Responding to COVID-19: Innovation Award

Behind closed doors the library's 3D printer was working day and night

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While Kaunas Municipal ‘Vincas Kudirka’ Public Library was closed to the public during Lithuania’s first national lockdown, their 3D printer was working day and night. 

Two ICT specialists working in the Makerspace of one of the library’s 23 branches were busily printing a device - a hands-free door opener - that could help prevent the spread of COVID-19. They were working in long shifts to keep the printers going. 

“Door handles - often touched - are a potential source of contamination. The door openers enable people to open doors by using their arm, avoiding direct hand contact with a possibly contaminated surface,” explained Monika Straupytė, Culture Manager at Kaunas Municipal ‘Vincas Kudirka’ Public Library.

The library also joined a national public library initiative started by ‘Martynas Mažvydas’ National Library of Lithuania to manufacture frames for protective face shields urgently needed by the doctors, nurses, ambulance staff and other key workers who are exposed to the disease daily. 

“During the most difficult time in Lithuania, when the first wave of coronavirus was spreading, there was a huge shortage of protective equipment for medics, and even the global market was struggling to meet demand,” said Nomeda Domeikienė, Director of the library.

‘WE ARE GLAD TO KNOW PEOPLE WILL BE SAFER’

The library’s IT specialists, Tadas Žalionis and Šarūnas Ašmantas, designed the hands-free door opener by adapting a design developed by the Belgian agency, Materialise, which works to harness the power of 3D printing for industry. The door openers were installed in essential buildings in Gričiupis, a sub-district of Kaunas Municipality.

“Gričiupis has a population of about 25,000 people, mostly living in high-rise apartment buildings. There are many seniors in the sub-district and statistics have shown that seniors are especially at risk of becoming seriously ill and dying from COVID-19,” explained Monika.

In late March and early April, the library mounted the plastic handles on the doors of small shops and a pharmacy that are frequented by seniors, and also on the door of the police station. The door openers were warmly welcomed.

“We would also like to remind everyone that during the quarantine people should only leave their homes for very important reasons - but if they have to come to the police precinct, we are glad to know they will be safer with these hand-free door openers,” said Odeta Vaitkevičienė, representative of Kaunas County Police Department. 

“The customers are using it eagerly. Young people immediately understand what it is for, seniors need more time, but when they do understand, they are using it with pleasure. I use it too, I think it is a great idea!” said Jūratė Kaslauskienė, owner of a small shop.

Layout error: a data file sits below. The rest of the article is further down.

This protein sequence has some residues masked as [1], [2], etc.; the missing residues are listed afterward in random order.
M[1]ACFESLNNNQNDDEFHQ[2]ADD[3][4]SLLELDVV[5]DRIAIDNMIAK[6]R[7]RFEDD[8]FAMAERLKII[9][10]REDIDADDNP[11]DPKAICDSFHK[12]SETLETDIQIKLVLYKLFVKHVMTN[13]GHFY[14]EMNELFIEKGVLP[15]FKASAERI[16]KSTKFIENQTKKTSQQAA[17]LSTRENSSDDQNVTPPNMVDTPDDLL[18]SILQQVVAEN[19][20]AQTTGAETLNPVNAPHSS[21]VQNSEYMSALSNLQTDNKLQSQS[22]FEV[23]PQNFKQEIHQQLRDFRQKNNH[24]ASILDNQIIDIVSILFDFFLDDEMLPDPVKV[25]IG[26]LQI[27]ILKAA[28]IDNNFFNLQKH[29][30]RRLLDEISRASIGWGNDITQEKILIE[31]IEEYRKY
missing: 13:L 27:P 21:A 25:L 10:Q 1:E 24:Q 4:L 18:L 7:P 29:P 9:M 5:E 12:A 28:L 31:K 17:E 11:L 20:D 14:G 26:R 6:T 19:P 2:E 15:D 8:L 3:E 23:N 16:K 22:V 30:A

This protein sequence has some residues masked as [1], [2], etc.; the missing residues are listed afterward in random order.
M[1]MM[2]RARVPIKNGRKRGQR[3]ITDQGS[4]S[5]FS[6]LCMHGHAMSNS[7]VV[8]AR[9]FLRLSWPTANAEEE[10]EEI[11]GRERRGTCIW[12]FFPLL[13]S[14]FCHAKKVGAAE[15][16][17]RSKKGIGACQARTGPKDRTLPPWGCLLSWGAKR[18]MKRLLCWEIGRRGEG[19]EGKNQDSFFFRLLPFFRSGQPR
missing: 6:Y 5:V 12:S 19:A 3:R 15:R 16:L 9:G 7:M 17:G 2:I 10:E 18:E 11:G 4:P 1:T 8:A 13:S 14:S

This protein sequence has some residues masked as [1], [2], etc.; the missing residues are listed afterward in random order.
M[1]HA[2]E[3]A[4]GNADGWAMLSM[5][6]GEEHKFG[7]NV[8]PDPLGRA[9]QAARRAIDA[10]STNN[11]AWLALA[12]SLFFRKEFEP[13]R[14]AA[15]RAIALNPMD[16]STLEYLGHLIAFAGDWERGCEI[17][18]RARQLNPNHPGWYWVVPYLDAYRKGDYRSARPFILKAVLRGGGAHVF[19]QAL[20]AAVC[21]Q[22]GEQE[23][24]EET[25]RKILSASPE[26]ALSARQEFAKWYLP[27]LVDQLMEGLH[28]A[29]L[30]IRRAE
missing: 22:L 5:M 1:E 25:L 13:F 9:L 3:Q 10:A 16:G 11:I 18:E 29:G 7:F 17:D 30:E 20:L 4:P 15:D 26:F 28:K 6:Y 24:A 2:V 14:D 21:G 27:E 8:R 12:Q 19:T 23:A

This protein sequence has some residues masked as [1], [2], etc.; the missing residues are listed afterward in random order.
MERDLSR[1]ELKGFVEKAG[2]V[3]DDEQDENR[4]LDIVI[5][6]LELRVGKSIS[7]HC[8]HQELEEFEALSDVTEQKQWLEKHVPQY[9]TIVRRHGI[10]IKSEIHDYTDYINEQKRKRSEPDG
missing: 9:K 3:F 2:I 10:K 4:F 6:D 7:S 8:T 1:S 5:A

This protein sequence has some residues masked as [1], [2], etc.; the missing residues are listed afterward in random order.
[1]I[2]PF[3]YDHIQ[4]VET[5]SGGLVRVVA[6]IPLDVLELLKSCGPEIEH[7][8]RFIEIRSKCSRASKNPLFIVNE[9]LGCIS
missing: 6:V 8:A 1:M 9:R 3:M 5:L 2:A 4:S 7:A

EMPOWERING EVERYONE WHO HAS A 3D PRINTER

In addition to directly protecting at-risk people, the library aims to raise awareness about the need for communities to join together to fight the spread of COVID-19, and to inspire local and neighbourhood initiatives. 

“We want to empower everyone who had a 3D printer to join in. We shared the hands-free door opener idea with all public libraries in Lithuania, and also with the National Library of Latvia, the Rotary Club in Ukraine and with maker communities worldwide. We provided instructions and support to everyone who needed help with choosing the right materials, printing temperature settings and finding additional components. As a result, local maker communities in Lithuania have started to mold door handle attachments from plastic, and even designed metal attachments that people could use to open doors with their feet,” said Monika.

The story was picked up by Lithuanian media and was also covered internationally, in Europe (see the video on top of the page) and the USA. “We helped to protect and empower our communities, and reached audiences we could not have dreamed of reaching on our own.

“We also printed two additional hands-free door openers that we sent to the National Museum of Lithuania, where they will become an exhibit representing lockdown in Lithuania. Our initiative shows how librarians can use their creativity and knowledge to provide services that are useful to the community even in times of crisis.

“Now, with the lockdown renewed, we are printing more handle extensions and will attach them to the doors of our branch libraries, which are now partially open for scanning and printing services and for people to come and pick up books,” said Monika.

Read about more public libraries using ICT in creative ways, and also, public libraries contributing to community health.

Read about more public libraries that respond to COVID-19.

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